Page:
The good news is the Bees played out of their skins to beat Blackburn Rovers on Friday night. Rock solid at the back and dominant in midfield. Winston Reid and Ethan Pinnock (a player I saw described afterwards as a ‘heading machine’) locking it up in the CB positions. The combination of Vitaly Janelt and the returning Christian Norgaard made the midfield a dream to behold. Ivan Toney doing what Ivan Toney does. Scoring. It was the sort of game that might have seen us pegged back or even beaten in days gone by. This time around, we held our nerve and took three crucial points. More of the same tonight would do very nicely, thank you. Here’s hoping everyone remains fit as, if so, I can’t see Thomas changing anything up. Sergi Canos the obvious choice to come in but given how the team played, I’d imagine he’ll have to be content with a place on the bench and trying to make his usual high energy impact.

Ah, Sergi Canos. What can you say? Well, if we’re on these pages its only going to be positive stuff. Or, at least, fair.  Then again, any regular reader (should such a concept exist) will know that. Aside from being our Harry’s favourite player he’s one of those you can’t help but love. The passion, the desire, the team spirit. The goals. The speed. The enthusiasm. The love for Brentford and our fans. Sure, he’s had his off days but who hasn’t ? The season has been a long one and players must be knackered. Moreso coming off the delayed end to the previous campaign. For Sergi, there was also that injury suffered at Nottingham Forest that kept him out for the best part of 2019/20. It’s amazing to think that at only 24 years old he’s fast closing in on his 200th Brentford appearance. 

Yet all this hasn’t stopped a quite bizarre hate campaign, bullying even, from a sub-strata of apparent fans on Twitter this season. Criticism and objective comment is one thing but this has been nothing short of consistent bile. Poison. Keyboard warriors at their very worst. We all know who they are. Their crud keeps popping up. You can try to avoid but still it appears. Frankly, I’ll call it out anyway. We can pretend it isn’t going on but it is. See also: FrankOut. Err…..?? Our team have been on an upward trajectory all season, everyone wants the same thing – promotion – and moreso after the frustration of how last season played out. So how does a ‘special’ group think they can help? By putting the boot in to one of the players trying to achieve that goal. Go figure. And sure enough, Sergi has seen it.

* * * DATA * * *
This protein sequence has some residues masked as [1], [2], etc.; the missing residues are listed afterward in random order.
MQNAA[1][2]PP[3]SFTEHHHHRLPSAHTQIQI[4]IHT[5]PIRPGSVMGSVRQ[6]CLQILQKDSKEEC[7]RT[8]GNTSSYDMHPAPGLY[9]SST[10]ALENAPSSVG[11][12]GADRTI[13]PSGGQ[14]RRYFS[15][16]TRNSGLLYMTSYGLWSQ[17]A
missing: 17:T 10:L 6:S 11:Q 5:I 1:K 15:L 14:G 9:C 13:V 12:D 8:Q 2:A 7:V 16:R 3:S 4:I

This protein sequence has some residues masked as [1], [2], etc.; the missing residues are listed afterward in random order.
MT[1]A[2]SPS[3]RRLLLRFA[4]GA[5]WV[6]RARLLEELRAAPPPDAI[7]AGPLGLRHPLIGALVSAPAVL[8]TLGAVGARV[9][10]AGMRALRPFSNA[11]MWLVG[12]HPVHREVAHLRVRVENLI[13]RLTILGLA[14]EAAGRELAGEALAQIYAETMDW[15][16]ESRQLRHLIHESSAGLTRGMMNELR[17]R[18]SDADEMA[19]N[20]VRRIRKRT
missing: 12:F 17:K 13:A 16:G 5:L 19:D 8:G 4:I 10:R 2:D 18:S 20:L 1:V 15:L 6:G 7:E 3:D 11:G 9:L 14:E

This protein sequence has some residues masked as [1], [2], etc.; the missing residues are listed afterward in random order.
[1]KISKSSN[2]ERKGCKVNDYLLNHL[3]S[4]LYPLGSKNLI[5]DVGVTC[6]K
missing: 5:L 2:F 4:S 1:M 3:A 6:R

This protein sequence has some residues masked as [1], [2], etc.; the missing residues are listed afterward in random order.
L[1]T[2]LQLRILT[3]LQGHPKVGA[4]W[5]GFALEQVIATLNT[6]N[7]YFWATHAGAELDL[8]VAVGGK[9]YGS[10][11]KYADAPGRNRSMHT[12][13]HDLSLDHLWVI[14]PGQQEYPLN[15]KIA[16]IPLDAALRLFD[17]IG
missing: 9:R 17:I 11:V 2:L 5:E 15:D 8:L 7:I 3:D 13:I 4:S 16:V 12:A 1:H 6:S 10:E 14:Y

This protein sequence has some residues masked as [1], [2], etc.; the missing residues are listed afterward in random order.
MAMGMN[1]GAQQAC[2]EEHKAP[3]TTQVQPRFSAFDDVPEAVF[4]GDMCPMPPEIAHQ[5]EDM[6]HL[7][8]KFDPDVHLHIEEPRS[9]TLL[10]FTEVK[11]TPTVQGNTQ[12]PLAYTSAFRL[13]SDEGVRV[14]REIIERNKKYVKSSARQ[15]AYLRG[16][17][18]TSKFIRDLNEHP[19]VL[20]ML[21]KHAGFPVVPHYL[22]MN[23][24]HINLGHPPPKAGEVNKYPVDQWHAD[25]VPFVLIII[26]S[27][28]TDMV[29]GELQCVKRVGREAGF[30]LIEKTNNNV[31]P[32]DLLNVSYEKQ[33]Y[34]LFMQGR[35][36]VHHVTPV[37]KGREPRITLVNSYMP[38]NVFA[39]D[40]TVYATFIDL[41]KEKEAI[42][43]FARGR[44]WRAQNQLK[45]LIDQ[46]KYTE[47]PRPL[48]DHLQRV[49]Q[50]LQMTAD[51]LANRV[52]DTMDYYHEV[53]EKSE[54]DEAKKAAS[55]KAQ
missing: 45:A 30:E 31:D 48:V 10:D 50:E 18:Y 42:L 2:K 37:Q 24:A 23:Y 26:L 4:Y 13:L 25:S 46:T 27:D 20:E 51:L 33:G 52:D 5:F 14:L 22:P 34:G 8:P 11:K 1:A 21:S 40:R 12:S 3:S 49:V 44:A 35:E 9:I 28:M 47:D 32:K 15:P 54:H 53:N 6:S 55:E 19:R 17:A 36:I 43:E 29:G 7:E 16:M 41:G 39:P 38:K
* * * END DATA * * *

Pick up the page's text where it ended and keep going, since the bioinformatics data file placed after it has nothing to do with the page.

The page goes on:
His interview with Dan Long on the SkySports website is here. Everyone should read this. Regardless your opinion on the player. WE all have favourites. We all have players whom, perhaps, we may inwardly groan when we see their name on the team sheet. My word, some of those to have worn the red and white over the years…. Cripes, it makes your hair curl to think back. Yet despite all of this we’ve supported them through thick and thin. Certainly, at the time. No matter how frustrating it was. And that’s been the (relatively) crap ones. The sad thing being Sergi’s actually ‘any good’. Yet the lemmings have had it in for him. His own comments sum it up..  

Normally, when you are not injured, you are playing and you manage that criticism during the season, but because I was going from zero to 100, it did affect me a little bit because it wasn’t only coming back from injury, it was also handling that pressure and that criticism from everyone. It was quite shocking because it was all at once. It didn’t help me, I’m not going to lie.

Perhaps it’ll subside. Perhaps just one person might change their choice of words or think before committing comment to social media. Might also consider the mental health of players. Just because they have the dream job and the public eye doesn’t make them immune to a constant barrage of abuse. Be kind, everyone. Would you say it to his face? Well, we all know the answer to that. 

I’m glad Sergi has said his thing. It’s a shame he has had to but it’s nothing we haven’t been banging about for months on these pages. Now, perhaps, everyone can just shut the heck up and back our boys. All of them. There’s 11 games to go and every point, every goal, is going to be crucial. Starting tonight at Derby County.